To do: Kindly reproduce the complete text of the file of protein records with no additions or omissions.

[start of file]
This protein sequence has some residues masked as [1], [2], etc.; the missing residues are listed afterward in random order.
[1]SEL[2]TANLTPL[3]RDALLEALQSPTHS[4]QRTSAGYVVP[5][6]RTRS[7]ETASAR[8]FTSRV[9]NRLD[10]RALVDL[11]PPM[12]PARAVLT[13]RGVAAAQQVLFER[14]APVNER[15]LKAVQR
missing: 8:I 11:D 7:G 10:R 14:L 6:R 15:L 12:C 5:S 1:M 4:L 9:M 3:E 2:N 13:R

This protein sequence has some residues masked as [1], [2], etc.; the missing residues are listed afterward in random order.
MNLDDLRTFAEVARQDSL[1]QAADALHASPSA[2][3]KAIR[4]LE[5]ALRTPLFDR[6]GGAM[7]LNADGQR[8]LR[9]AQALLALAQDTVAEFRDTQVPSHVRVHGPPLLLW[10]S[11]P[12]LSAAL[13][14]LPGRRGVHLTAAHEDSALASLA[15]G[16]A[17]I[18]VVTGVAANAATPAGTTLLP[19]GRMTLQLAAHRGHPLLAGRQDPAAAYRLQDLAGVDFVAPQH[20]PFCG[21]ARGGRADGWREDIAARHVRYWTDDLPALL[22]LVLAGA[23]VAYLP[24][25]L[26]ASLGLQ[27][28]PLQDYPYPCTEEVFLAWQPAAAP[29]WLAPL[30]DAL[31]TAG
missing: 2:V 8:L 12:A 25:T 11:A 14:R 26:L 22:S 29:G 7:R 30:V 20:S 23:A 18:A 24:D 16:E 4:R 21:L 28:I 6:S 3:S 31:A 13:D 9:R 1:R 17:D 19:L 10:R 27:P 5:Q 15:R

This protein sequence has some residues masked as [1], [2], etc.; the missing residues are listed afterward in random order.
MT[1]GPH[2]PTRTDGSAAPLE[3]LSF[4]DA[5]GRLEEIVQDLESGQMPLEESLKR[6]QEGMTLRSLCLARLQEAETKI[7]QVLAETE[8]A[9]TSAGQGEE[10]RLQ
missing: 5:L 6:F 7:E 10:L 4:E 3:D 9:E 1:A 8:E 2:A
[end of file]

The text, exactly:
This protein sequence has some residues masked as [1], [2], etc.; the missing residues are listed afterward in random order.
[1]SEL[2]TANLTPL[3]RDALLEALQSPTHS[4]QRTSAGYVVP[5][6]RTRS[7]ETASAR[8]FTSRV[9]NRLD[10]RALVDL[11]PPM[12]PARAVLT[13]RGVAAAQQVLFER[14]APVNER[15]LKAVQR
missing: 8:I 11:D 7:G 10:R 14:L 6:R 15:L 12:C 5:S 1:M 4:L 9:M 3:E 2:N 13:R

This protein sequence has some residues masked as [1], [2], etc.; the missing residues are listed afterward in random order.
MNLDDLRTFAEVARQDSL[1]QAADALHASPSA[2][3]KAIR[4]LE[5]ALRTPLFDR[6]GGAM[7]LNADGQR[8]LR[9]AQALLALAQDTVAEFRDTQVPSHVRVHGPPLLLW[10]S[11]P[12]LSAAL[13][14]LPGRRGVHLTAAHEDSALASLA[15]G[16]A[17]I[18]VVTGVAANAATPAGTTLLP[19]GRMTLQLAAHRGHPLLAGRQDPAAAYRLQDLAGVDFVAPQH[20]PFCG[21]ARGGRADGWREDIAARHVRYWTDDLPALL[22]LVLAGA[23]VAYLP[24][25]L[26]ASLGLQ[27][28]PLQDYPYPCTEEVFLAWQPAAAP[29]WLAPL[30]DAL[31]TAG
missing: 2:V 8:L 12:A 25:T 11:A 14:R 26:L 22:S 29:G 7:R 30:V 20:S 23:A 18:A 24:D 16:E 4:R 21:L 28:I 6:S 3:S 31:A 13:D 9:R 1:R 17:D 19:L 10:R 27:P 5:Q 15:R

This protein sequence has some residues masked as [1], [2], etc.; the missing residues are listed afterward in random order.
MT[1]GPH[2]PTRTDGSAAPLE[3]LSF[4]DA[5]GRLEEIVQDLESGQMPLEESLKR[6]QEGMTLRSLCLARLQEAETKI[7]QVLAETE[8]A[9]TSAGQGEE[10]RLQ
missing: 5:L 6:F 7:E 10:L 4:E 3:D 9:E 1:A 8:E 2:A